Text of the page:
EASTHAM — Last July, the Eastham Affordable Housing Trust’s housing management contract with the nonprofit Community Development Partnership (CDP) expired, and the trust didn’t renew it. Instead, it decided to have town staff manage its seven properties alongside the six town-owned units that Eastham already managed.
Jay Coburn, CEO of the CDP, and Jacqui Beebe, Eastham’s town administrator, had different assessments of the wisdom of that change.
“Property management in general is a problem,” Coburn said. “If you mess it up, you risk losing the tax credit, and that’s a disaster.”
Town staff “were concerned there wasn’t a lot of capital improvement being done,” Beebe said. The properties required more maintenance than they were receiving, she added.
The CDP had been managing the trust’s properties since 2013. The decision not to renew the contract came after the town hired a housing coordinator, Rachel Butler, in December 2021. She was qualified to perform the same management functions that the CDP had been contracted for.
Management of affordable and income-restricted units has spurred debate on the Outer Cape before.
The question of who was responsible for checking on Wellfleet’s income-restricted accessory dwelling units flummoxed town staff last year when a year-round tenant was evicted by new owners who listed the main house as a short-term rental and took the ADU for themselves.
Wellfleet’s income-restricted ADUs had been monitored by the CDP until another contract changed; afterwards, Wellfleet’s assistant town administrator and building commissioner each said the other was in charge.
In Provincetown, the management contract for the 26 market-rate rentals at the Harbor Hill complex will soon be put out to bid again — but not before a separate request for proposals is issued to see if any property management companies want to buy the complex outright.
“We spend a lot of time talking about building affordable housing, but we don’t pay a lot of attention to the management of it,” said Kristin Hatch, executive director of the Provincetown Housing Authority. As towns create more housing, they must assess the benefits of management by nonprofits, private companies, or in-house staff, she said.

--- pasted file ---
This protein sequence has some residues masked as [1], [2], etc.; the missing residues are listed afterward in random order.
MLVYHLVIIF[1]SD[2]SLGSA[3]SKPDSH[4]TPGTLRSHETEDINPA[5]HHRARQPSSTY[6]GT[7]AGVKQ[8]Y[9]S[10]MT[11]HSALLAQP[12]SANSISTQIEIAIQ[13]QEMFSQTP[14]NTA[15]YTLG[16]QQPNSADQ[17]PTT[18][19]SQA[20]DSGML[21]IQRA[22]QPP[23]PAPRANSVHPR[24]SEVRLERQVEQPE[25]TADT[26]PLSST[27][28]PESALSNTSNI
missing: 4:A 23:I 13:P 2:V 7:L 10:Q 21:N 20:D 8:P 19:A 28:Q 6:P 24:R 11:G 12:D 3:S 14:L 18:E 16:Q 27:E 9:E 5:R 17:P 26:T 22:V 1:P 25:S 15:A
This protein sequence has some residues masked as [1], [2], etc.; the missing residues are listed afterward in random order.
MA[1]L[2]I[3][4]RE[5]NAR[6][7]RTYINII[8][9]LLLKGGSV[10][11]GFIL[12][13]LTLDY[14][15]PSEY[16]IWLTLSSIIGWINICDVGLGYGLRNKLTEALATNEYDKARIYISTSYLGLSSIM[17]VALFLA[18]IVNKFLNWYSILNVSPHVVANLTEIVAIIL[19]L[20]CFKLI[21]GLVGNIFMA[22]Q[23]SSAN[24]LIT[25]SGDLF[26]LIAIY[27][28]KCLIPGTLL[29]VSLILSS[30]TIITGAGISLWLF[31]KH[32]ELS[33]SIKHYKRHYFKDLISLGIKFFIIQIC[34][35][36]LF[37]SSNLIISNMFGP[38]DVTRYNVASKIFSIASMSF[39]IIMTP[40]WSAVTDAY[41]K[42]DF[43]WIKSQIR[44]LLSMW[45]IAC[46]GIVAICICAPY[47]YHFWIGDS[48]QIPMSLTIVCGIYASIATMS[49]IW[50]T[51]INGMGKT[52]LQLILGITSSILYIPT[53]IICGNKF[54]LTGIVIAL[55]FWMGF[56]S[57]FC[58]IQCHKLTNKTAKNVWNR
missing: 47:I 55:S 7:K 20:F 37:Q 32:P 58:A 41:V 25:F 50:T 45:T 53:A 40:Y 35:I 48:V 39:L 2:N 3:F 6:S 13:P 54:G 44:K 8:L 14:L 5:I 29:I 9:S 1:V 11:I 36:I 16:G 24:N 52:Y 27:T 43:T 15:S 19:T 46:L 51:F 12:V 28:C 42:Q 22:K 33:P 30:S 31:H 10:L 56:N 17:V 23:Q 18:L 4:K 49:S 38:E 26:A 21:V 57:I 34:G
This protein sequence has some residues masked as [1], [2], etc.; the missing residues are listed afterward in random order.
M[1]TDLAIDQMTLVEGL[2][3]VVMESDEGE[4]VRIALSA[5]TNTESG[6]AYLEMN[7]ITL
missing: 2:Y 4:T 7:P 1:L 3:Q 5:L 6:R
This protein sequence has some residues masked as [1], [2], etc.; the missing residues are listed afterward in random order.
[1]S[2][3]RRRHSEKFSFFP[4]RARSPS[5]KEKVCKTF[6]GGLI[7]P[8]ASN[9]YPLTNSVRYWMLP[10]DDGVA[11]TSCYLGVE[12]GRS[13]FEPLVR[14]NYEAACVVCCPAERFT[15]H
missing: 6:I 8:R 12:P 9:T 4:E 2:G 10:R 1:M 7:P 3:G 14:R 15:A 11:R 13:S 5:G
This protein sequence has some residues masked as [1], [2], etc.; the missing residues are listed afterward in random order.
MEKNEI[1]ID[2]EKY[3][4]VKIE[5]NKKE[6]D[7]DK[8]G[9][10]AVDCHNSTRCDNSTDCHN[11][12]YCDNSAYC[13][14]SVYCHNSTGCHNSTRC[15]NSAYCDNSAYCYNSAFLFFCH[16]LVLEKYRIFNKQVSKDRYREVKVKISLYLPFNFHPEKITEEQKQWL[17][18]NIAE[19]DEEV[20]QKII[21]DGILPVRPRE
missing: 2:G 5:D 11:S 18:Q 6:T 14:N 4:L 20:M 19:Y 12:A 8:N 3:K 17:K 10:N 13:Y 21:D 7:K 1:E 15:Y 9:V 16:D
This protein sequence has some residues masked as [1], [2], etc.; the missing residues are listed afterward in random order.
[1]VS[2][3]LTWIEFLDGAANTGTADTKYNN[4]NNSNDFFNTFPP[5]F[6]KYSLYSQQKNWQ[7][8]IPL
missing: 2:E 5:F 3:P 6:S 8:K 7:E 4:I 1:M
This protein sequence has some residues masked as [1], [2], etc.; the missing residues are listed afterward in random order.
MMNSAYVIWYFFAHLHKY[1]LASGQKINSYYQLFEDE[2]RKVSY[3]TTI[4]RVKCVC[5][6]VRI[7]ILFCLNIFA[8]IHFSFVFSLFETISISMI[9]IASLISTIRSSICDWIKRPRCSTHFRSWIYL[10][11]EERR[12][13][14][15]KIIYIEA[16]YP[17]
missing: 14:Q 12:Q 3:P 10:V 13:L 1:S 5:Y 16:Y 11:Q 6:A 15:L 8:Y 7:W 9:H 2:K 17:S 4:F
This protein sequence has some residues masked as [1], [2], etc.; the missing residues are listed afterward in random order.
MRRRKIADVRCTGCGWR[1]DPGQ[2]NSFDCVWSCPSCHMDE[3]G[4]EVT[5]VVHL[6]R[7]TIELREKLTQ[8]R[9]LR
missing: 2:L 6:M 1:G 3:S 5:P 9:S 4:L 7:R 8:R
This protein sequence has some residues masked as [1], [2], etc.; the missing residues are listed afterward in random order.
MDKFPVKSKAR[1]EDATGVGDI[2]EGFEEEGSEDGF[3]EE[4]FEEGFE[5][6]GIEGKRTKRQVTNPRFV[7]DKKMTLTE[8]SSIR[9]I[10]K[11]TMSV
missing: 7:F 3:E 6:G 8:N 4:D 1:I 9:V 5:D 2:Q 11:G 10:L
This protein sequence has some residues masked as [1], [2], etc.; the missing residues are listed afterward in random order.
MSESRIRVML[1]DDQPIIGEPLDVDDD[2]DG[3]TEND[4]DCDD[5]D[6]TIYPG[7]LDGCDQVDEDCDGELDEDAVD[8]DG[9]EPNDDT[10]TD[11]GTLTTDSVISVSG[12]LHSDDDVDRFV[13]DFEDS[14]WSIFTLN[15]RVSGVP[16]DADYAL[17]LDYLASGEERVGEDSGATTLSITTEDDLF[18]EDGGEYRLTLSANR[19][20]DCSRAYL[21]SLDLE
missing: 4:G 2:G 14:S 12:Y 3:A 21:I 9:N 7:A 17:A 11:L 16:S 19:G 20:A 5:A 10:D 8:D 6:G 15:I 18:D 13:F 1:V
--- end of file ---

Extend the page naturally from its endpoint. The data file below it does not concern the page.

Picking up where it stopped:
‘The Queen of Management’
Eastham’s changeover is resource-efficient and will improve the quality of the housing, according to Beebe and Eastham Affordable Housing Trust chair Carolyn McPherson.
But a CDP director said it could create more work than the town can handle.
“I generally encourage towns to not own and manage their own properties,” said Paul Ruchinskas, treasurer of CDP’s board and former affordable housing specialist at the Cape Cod Commission. “Typically, towns don’t have the capacity to do it.”
Finding property managers who can do income certification is particularly difficult, Ruchinskas said.
It’s “the toughest skill set to find,” and if there is turnover in the role, finding a replacement “will be one of the hardest challenges for the town over the long haul,” he said.
Before coming to Eastham, Butler was a property manager for 12 years at Community Housing Resource, an affordable housing developer based in Provincetown.
She was “the queen of management,” said Hatch — a “known commodity” and an asset to the region’s housing efforts.
In Eastham, Butler is currently in charge of relatively few units — six owned by the town, including two that were bought in 2022, and seven owned by the trust.
“She managed many more units than that for Community Housing Resource,” Hatch said.
Hatch is the sole property manager for the Provincetown Housing Authority (alongside a maintenance technician and an administrative assistant), which has 46 units; she also administers 26 state vouchers.
Ruchinskas acknowledged that the small number of units will make it easier for Butler to manage the properties. “The fact that it’s all located in Eastham just makes it a heck of a lot easier to deal with,” he said.
Out to Bid
Ruchinskas also said that for towns to maintain or improve their housing they must go through a procurement process outlined by Massachusetts’s Chapter 30B, which states that all town contracts must be offered for bidding by different vendors to guarantee fairness.
That process is “cumbersome,” said Coburn, and CDP already has two maintenance technicians on staff.
Larger improvement projects will be subject to 30B, Beebe agreed — though she said that would still be the case if a nonprofit were managing the units.
Any town-owned property is subject to 30B, Beebe said, since “it is still a public asset.”
Eastham also has facilities and maintenance workers in its DPW. They can supply day-to-day services, from fixing broken amenities to “something very simple, like plunging a toilet,” Butler said, and the town doesn’t have to bid out such urgent repairs.
In years to come, the larger housing projects at the T-Time, Town Center Plaza, and Council on Aging parcels will likely be managed by their developers, McPherson said.
Beyond those projects, Eastham has also endorsed a “scattered site” approach to affordable housing, seizing the opportunity to purchase individual units when they become available, Beebe said.
The scattered site approach was challenging for CDP’s technicians, who “spend 40 percent of their time driving,” according to Coburn.
Projects like the Village at Nauset Green, a 65-unit complex managed by the multi-state developer Pennrose, are easier to manage because the units are close together and nearly identical, Coburn said.
News Editor Paul Benson contributed reporting.